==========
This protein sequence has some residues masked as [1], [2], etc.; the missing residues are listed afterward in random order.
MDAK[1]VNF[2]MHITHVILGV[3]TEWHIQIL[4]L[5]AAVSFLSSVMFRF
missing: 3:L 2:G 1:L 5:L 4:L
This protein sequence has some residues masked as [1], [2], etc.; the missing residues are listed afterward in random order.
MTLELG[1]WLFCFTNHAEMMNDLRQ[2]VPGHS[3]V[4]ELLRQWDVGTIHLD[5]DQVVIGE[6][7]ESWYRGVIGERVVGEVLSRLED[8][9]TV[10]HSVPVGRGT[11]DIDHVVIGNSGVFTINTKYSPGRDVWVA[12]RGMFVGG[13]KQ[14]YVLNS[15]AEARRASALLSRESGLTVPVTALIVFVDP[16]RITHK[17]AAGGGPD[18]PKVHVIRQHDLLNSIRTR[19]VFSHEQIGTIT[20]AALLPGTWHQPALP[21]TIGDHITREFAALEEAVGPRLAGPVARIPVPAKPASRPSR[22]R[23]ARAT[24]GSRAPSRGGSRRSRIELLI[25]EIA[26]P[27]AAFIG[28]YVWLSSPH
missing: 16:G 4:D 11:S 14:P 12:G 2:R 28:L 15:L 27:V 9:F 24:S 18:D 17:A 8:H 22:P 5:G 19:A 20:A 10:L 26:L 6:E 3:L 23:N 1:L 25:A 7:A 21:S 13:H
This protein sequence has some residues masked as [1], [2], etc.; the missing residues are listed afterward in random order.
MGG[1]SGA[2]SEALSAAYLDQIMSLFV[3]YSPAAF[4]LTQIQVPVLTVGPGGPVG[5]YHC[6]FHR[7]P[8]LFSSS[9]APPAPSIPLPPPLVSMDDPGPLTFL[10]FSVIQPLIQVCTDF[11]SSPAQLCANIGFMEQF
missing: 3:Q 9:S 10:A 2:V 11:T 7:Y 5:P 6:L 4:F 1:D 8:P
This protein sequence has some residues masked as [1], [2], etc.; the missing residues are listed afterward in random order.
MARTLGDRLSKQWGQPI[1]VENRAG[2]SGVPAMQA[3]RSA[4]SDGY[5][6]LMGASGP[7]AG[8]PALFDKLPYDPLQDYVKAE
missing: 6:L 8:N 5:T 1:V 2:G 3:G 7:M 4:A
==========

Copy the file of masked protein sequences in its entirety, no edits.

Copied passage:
This protein sequence has some residues masked as [1], [2], etc.; the missing residues are listed afterward in random order.
MDAK[1]VNF[2]MHITHVILGV[3]TEWHIQIL[4]L[5]AAVSFLSSVMFRF
missing: 3:L 2:G 1:L 5:L 4:L
This protein sequence has some residues masked as [1], [2], etc.; the missing residues are listed afterward in random order.
MTLELG[1]WLFCFTNHAEMMNDLRQ[2]VPGHS[3]V[4]ELLRQWDVGTIHLD[5]DQVVIGE[6][7]ESWYRGVIGERVVGEVLSRLED[8][9]TV[10]HSVPVGRGT[11]DIDHVVIGNSGVFTINTKYSPGRDVWVA[12]RGMFVGG[13]KQ[14]YVLNS[15]AEARRASALLSRESGLTVPVTALIVFVDP[16]RITHK[17]AAGGGPD[18]PKVHVIRQHDLLNSIRTR[19]VFSHEQIGTIT[20]AALLPGTWHQPALP[21]TIGDHITREFAALEEAVGPRLAGPVARIPVPAKPASRPSR[22]R[23]ARAT[24]GSRAPSRGGSRRSRIELLI[25]EIA[26]P[27]AAFIG[28]YVWLSSPH
missing: 16:G 4:D 11:S 14:P 12:G 2:R 28:L 15:L 27:V 9:F 24:S 18:D 17:A 8:H 22:P 5:G 19:A 20:A 10:L 26:L 6:E 3:L 23:N 1:L 25:A 7:A 21:S 13:H
This protein sequence has some residues masked as [1], [2], etc.; the missing residues are listed afterward in random order.
MGG[1]SGA[2]SEALSAAYLDQIMSLFV[3]YSPAAF[4]LTQIQVPVLTVGPGGPVG[5]YHC[6]FHR[7]P[8]LFSSS[9]APPAPSIPLPPPLVSMDDPGPLTFL[10]FSVIQPLIQVCTDF[11]SSPAQLCANIGFMEQF
missing: 3:Q 9:S 10:A 2:V 11:T 7:Y 5:P 6:L 4:F 1:D 8:P
This protein sequence has some residues masked as [1], [2], etc.; the missing residues are listed afterward in random order.
MARTLGDRLSKQWGQPI[1]VENRAG[2]SGVPAMQA[3]RSA[4]SDGY[5][6]LMGASGP[7]AG[8]PALFDKLPYDPLQDYVKAE
missing: 6:L 8:N 5:T 1:V 2:G 3:G 7:M 4:A